• Resources – physical and online for school units or assignments
  • Resources – physical and online for personal questions or interests
  • Information literacy / literacy assistance for completing assignments to a high standard including academic honesty and scholarly value added.
  • ? more that I’ve not thought of at the moment.


With respect to the library space, I think we met most of the needs in a satisficing way given the constraints of space, resources and person-power. But I’d argue that if we were to combine the concepts of the omnichannel with solution spaces after careful observation and involvement of our users we could go so much further. Perhaps our library guides should have “hacking your grade 7 middle ages assignment” or “hacking citations”? Perhaps we should have a research zone where online and offline is seamlessly integrated with signage and demo-products?


These thoughts are in their infancy for me, somewhat half-formed and not “quite there” and I’d appreciate further comments and ideas and examples of where you’ve done this.


Bath, O. (2014, May 16). The Burberry model: why blending online and offline boosts success [Web Log]. Retrieved August 2, 2015, from http://wallblog.co.uk/2014/05/16/the-burberry-model-why-blending-online-and-offline-boosts-success/

Butler, S. (2014, February 21). Independent bookshops in decline as buying habits change [Newspaper]. Retrieved July 26, 2015, from http://www.theguardian.com/books/2014/feb/21/independent-bookshops-campaign

Carlyle, R. (2015, May 1). The secret of Ikea’s success [Newspaper]. Retrieved August 2, 2015, from http://www.express.co.uk/life-style/life/560828/Ikea-history-Swedish-furniture-design

Davis, S. (2014, March 27). Burberry’s Blurred Lines: The Integrated Customer Experience [Newspaper]. Retrieved August 2, 2015, from http://www.forbes.com/sites/scottdavis/2014/03/27/burberrys-blurred-lines-the-integrated-customer-experience/

Day, K. (2013, November). Liberate your book cupboards and create a more true “bookstore” model in your school library? [Web Log]. Retrieved July 26, 2015, from http://www.thelibrarianedge.com/libedge/2013/11/liberate-your-book-cupboards-and-create.html

Gopnik, A. (2015, June 12). When a Bookstore Closes, an Argument Ends – The New Yorker [Newspaper]. Retrieved July 26, 2015, from http://www.newyorker.com/news/daily-comment/when-a-bookstore-closes-an-argument-ends

IKEA. (2012). What goes on behind closed doors – Life at home in the UK (p. 23). United Kingdom. Retrieved from http://www.ikea.com/ms/en_GB/img/site_images/about_ikea/PDF/What%20goes%20on%20behind%20closed%20doors_Report_Spreads.pdf

IKEAHackers.net. (2014). IKEA Hackers – Clever ideas and hacks for your IKEA. Retrieved August 2, 2015, from http://www.ikeahackers.net/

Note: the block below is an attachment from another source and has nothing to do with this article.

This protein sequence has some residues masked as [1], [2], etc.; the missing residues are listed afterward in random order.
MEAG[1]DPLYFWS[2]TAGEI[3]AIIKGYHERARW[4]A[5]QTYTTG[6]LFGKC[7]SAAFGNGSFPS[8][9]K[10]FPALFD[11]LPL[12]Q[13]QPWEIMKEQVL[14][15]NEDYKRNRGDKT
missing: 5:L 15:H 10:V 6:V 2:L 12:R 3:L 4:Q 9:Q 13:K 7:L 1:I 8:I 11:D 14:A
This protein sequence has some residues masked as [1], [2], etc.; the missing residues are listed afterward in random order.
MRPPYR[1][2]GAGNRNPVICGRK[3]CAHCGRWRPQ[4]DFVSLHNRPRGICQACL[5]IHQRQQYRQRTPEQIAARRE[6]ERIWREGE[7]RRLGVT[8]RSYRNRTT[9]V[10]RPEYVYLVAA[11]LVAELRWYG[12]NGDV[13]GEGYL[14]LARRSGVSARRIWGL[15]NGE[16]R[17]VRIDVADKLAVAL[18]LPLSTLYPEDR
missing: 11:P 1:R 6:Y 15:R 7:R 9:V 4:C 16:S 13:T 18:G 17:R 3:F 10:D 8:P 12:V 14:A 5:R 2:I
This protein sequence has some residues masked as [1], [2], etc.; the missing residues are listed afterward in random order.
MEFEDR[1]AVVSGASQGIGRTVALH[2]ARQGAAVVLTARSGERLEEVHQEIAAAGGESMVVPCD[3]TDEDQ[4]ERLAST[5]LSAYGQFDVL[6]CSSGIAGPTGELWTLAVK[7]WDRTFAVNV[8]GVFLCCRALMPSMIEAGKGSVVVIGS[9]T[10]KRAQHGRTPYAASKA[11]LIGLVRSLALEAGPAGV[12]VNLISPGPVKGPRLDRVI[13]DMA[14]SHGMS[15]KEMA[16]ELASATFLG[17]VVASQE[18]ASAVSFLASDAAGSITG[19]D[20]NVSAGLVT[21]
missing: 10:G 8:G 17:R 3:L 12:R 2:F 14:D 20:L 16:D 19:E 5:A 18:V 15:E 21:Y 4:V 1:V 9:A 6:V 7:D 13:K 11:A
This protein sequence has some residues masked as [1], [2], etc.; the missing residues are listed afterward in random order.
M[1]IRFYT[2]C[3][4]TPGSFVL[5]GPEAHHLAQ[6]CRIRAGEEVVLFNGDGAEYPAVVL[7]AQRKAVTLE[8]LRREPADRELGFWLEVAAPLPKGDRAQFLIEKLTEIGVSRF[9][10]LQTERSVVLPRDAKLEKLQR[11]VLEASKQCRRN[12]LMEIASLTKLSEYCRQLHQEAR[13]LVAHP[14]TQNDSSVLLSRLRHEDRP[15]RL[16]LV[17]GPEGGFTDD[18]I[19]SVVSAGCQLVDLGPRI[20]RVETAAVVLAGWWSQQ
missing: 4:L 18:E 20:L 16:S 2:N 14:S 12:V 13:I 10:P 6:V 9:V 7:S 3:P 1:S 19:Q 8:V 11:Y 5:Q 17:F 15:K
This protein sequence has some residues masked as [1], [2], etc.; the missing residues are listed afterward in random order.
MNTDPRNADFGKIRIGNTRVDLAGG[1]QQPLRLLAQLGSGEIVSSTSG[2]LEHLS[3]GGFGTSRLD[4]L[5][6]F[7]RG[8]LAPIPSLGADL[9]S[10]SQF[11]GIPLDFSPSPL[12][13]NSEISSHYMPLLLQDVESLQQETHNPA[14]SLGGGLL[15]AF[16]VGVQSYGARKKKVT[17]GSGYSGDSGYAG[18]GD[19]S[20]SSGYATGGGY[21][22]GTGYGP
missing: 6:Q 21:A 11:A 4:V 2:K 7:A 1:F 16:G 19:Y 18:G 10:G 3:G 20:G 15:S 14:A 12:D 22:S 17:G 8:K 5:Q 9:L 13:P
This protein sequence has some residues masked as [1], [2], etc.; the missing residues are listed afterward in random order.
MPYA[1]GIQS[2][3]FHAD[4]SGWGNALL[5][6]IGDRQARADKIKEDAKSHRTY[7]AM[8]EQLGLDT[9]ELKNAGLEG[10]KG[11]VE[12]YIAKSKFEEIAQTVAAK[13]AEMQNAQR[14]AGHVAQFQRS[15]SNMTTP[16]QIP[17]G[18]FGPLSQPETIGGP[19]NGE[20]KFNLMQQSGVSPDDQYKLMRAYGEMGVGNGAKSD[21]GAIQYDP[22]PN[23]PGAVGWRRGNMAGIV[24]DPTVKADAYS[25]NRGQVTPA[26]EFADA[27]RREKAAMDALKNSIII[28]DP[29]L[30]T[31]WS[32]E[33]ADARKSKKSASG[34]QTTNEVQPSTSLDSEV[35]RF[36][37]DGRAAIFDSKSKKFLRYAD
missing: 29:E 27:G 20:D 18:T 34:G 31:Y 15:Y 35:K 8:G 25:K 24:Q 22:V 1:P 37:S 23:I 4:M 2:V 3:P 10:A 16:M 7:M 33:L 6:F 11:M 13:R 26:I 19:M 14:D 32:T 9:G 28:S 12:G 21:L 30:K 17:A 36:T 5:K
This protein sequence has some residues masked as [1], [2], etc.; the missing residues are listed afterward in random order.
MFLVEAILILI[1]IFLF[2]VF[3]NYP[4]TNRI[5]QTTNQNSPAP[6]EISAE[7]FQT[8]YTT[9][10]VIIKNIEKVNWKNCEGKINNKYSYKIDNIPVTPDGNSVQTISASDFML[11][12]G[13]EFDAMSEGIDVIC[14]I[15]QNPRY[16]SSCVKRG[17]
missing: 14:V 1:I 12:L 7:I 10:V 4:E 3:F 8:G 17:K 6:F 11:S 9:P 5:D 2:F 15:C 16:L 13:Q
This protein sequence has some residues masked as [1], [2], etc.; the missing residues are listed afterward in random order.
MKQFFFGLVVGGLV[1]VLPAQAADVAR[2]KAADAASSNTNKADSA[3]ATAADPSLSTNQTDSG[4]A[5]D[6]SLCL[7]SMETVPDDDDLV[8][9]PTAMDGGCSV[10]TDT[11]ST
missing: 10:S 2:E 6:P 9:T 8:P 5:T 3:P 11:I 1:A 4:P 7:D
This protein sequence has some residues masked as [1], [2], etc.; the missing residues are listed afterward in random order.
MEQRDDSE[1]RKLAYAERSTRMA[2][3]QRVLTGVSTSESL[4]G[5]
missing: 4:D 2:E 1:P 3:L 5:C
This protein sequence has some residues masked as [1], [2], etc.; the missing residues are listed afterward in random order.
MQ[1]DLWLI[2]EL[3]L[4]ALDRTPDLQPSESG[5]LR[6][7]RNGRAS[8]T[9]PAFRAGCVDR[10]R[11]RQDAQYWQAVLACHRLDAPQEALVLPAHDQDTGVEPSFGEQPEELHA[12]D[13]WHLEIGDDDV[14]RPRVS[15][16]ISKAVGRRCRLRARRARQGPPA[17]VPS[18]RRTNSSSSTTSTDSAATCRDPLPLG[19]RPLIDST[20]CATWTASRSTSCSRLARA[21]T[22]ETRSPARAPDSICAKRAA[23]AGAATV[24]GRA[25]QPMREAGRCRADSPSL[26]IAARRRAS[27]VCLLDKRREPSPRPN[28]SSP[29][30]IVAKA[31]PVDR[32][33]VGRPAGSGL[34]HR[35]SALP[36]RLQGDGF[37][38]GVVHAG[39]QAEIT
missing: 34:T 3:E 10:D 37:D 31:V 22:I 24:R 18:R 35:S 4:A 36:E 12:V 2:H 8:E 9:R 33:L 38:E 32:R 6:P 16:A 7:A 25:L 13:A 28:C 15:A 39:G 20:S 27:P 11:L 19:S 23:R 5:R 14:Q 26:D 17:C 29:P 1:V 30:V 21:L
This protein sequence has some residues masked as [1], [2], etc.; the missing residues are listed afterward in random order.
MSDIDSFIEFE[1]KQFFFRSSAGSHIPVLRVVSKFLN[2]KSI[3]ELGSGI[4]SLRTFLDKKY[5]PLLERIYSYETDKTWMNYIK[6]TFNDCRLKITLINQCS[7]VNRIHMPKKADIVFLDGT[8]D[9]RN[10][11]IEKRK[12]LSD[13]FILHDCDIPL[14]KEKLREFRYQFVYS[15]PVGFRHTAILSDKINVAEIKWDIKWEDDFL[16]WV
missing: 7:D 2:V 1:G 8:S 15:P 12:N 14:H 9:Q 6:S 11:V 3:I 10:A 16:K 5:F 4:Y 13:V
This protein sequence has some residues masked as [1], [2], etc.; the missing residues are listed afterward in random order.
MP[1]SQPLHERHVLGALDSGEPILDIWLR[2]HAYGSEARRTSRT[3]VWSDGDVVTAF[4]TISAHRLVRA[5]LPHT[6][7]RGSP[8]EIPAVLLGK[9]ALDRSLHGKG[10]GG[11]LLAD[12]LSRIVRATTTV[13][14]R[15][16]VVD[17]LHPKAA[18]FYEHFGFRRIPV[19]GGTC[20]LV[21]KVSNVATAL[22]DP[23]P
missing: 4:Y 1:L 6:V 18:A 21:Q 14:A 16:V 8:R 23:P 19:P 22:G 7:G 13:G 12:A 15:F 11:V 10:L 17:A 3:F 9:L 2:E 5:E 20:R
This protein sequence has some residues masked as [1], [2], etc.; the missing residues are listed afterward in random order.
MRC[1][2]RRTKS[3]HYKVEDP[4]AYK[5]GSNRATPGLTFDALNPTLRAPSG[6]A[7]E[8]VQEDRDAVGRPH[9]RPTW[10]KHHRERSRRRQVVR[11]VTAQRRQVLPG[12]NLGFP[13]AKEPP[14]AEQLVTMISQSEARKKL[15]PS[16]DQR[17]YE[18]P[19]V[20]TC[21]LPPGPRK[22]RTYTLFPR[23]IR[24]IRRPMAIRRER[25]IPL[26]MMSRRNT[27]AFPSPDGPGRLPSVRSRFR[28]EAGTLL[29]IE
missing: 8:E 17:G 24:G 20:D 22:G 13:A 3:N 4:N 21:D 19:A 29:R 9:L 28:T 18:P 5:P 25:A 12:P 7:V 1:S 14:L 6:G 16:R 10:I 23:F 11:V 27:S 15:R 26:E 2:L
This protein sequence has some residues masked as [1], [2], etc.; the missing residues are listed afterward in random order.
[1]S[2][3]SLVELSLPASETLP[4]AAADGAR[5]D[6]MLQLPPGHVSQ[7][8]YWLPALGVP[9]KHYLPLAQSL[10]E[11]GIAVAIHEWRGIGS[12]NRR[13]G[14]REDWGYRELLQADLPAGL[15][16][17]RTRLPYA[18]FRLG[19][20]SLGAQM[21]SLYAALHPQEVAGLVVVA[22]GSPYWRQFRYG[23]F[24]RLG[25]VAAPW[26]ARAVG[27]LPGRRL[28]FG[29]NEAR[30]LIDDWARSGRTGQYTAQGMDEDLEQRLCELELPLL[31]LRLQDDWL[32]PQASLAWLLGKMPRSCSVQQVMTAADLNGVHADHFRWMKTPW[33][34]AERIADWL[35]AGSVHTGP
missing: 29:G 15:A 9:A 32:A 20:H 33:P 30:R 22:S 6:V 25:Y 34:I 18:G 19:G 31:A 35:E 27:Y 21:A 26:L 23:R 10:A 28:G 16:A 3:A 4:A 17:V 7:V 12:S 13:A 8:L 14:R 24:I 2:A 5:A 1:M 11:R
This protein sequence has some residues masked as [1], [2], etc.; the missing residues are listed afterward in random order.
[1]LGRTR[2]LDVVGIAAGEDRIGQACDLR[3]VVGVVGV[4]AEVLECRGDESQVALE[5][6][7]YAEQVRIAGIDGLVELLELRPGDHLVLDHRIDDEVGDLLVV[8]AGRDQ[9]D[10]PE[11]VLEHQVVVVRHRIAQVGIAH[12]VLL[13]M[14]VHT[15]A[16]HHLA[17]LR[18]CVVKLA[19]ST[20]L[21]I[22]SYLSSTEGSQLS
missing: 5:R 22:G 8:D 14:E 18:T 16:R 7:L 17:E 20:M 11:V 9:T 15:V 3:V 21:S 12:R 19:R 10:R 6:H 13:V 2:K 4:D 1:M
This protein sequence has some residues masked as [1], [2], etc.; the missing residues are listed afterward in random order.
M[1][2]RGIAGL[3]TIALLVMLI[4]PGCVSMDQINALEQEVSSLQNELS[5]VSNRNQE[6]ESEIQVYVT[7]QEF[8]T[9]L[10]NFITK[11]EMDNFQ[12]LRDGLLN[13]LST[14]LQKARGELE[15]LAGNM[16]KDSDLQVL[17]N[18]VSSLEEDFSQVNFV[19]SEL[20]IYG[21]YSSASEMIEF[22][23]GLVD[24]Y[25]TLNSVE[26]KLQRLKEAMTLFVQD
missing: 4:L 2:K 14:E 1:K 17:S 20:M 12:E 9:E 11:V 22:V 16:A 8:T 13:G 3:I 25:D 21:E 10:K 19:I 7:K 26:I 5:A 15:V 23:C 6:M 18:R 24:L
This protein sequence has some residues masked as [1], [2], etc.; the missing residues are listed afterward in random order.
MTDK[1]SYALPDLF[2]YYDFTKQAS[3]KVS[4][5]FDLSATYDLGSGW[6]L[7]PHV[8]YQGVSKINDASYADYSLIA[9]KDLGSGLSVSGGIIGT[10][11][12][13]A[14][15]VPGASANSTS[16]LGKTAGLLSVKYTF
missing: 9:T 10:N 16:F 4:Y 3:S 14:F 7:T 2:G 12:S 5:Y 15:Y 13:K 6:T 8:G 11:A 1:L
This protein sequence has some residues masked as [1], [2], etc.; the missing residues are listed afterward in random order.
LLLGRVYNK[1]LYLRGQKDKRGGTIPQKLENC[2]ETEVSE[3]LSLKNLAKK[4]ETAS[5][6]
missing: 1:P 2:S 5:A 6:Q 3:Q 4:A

Johnson, D. (2013). Power Up! The New School Library. Educational Leadership, 71(2), 84–85. Retrieved from http://www.ascd.org/publications/educational-leadership/oct13/vol71/num02/The-New-School-Library.aspx

Kindschy, H. E. (2015, January 13). Time to Ditch Dewey? Shelving Systems that Make Sense to Students (Learning Commons Model, Part 4) [Web Log]. Retrieved July 26, 2015, from http://www.clcd.com/blog/?p=186

Mars, R. (2014, August 19). Hacking IKEA [Podcast]. Retrieved August 2, 2015, from http://99percentinvisible.org/episode/hacking-ikea/

McGauley, J. (2015, February 19). Easy IKEA Hacks For Your Apartment – Best DIY Projects [Web Log]. Retrieved August 2, 2015, from http://www.supercompressor.com/home/easy-ikea-hacks-for-your-apartment-best-diy-projects

Miller, L. (2013, January 31). Bring back shushing librarians [Newspaper]. Retrieved August 2, 2015, from http://www.salon.com/2013/01/31/bring_back_shushing_librarians/

Thornburg, D. (2007, October). Campfires in cyberspace: Primordial metaphors for learning in the 21st Century. TCPD. Retrieved from http://tcpd.org/Thornburg/Handouts/Campfires.pdf

West, P. (2013, November 20). Libraries: a plea from a silence seeker [Newspaper]. Retrieved August 2, 2015, from http://www.spiked-online.com/newsite/article/libraries_a_plea_from_a_silence_seeker/14317#.Vb2l6JOqqko

Williams, G. (2014, March 19). Why the online/offline split no longer matters [Newspaper]. Retrieved August 2, 2015, from http://www.wired.co.uk/magazine/archive/2014/03/features/ecommerce-is-history


Don’t break my heart

I’ve just spent 5 days at the Suzuki European Convention, accompanying my cello playing daughter and viola playing son, which was a brilliant opportunity to observe some very hardworking and talented students and teachers in action. There are group classes, orchestra classes, concerts and a lot of playing and learning for the students, the teachers who are not teaching the class but observing classes and of course the parents.
Since my current course is INF536 “Designing spaces for learning” I was particularly interested in seeing how thinking about space and learning was incorporated into the lessons.  The idea of space is an interesting one. I do not have any power over changing a learning environment, since I am an observer and living in a hotel, however I can make some comments on what I have seen around me.